I can endure it for maybe an hour, if I have to. I can trudge around from store to store, admiring all the wares that are for sale. I can even contemplate how I might look in this shirt or those pants.
But then — suddenly and without warning — I hit what I not so cleverly call The Wall.
The Wall feels like all of my vital organs have shut down. It feels like someone removed the stopper from the bottom of my foot and let all the energy drain out. I would flop to the floor in a fetal position, if only I could summon up the enthusiasm.
And that is why I am happy to tell you that I am the new retail business writer for the Post-Dispatch.
It can be a problem in journalism: Reporters who cover the same subject and the same people for so long that they come to believe that they are insiders. Worse yet, the people who are insiders come to think of them as insiders.
I hate to shop. On the retail beat, that makes me the consummate outsider.
People are also reading…
In a sense, this will be an advantage. Everything I write about will be new to me. I hope that my sense of discovery and perhaps even awe about what I learn will carry over to you, the readers.
It won’t all be open-eyed wonder, though. I have a journalist’s native cynicism when the situation calls for it, and sometimes when it does not. I understand that every statement from a company and every press release is issued entirely out of self-interest.
The grains of salt that I take them with will be many.
Because I am so new to the field, I will approach it with openness and expectation. I look forward to talking to nervous young entrepreneurs opening a clothing store on a shoestring budget and to experienced CEOs successfully navigating their chain of stores to ever-increasing profits.
I want to write about quirky shops and boutiques, and people who have carved out a niche in the market where none previously existed. I want to write about shop owners who found initial success but are now struggling for ideas to sustain it. I want to talk to car dealers, to toy store owners and to people who make a little extra spending money selling hand-dipped candles at their local farmers market.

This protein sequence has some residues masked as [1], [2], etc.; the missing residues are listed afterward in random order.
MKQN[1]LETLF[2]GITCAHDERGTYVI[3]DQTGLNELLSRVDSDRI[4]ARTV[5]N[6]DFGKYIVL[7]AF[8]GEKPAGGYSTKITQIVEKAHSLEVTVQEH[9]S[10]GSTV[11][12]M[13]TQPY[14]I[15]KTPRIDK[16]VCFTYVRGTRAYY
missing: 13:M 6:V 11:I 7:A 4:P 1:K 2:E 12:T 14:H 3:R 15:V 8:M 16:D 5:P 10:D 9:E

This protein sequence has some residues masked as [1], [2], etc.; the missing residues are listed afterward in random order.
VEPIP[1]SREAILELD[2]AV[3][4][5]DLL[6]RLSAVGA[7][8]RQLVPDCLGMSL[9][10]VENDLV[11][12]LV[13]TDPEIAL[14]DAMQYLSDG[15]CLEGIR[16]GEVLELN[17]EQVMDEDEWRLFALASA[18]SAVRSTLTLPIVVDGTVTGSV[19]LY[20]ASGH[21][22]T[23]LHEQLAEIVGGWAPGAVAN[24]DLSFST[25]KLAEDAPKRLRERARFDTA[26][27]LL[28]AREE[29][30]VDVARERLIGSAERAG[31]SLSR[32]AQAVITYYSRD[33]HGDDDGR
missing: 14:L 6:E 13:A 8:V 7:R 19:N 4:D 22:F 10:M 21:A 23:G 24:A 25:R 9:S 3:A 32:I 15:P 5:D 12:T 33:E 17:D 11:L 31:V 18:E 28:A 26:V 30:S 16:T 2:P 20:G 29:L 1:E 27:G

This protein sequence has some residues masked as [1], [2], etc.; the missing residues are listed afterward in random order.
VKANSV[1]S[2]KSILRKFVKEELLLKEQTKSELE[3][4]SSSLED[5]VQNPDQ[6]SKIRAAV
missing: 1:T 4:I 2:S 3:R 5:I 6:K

It’s all new to me. It’s all exciting.
I come to this beat with an unusual résumé for a business writer. I have spent my entire career writing features. For the past eight years, I have been the food writer here at the Post-Dispatch. I do not have any data to support this theory, but I doubt there is much overlap in the readership of the food and business sections.
And I have already made my own, small mark on the retail world, although nobody realizes it. You know those comfortable chairs that women’s clothing stores always have for men who hate to shop? I was the one who first called them Patient Husband Chairs.
No one else actually uses that term, or has even heard it before now, but I hope it will catch on.
I am going to enjoy this ride as the retail writer for the Post-Dispatch, and I hope you do, too. If you have a tip about any aspect of retail business, give me a call at 314-340-8133 or shoot me an email at [email protected]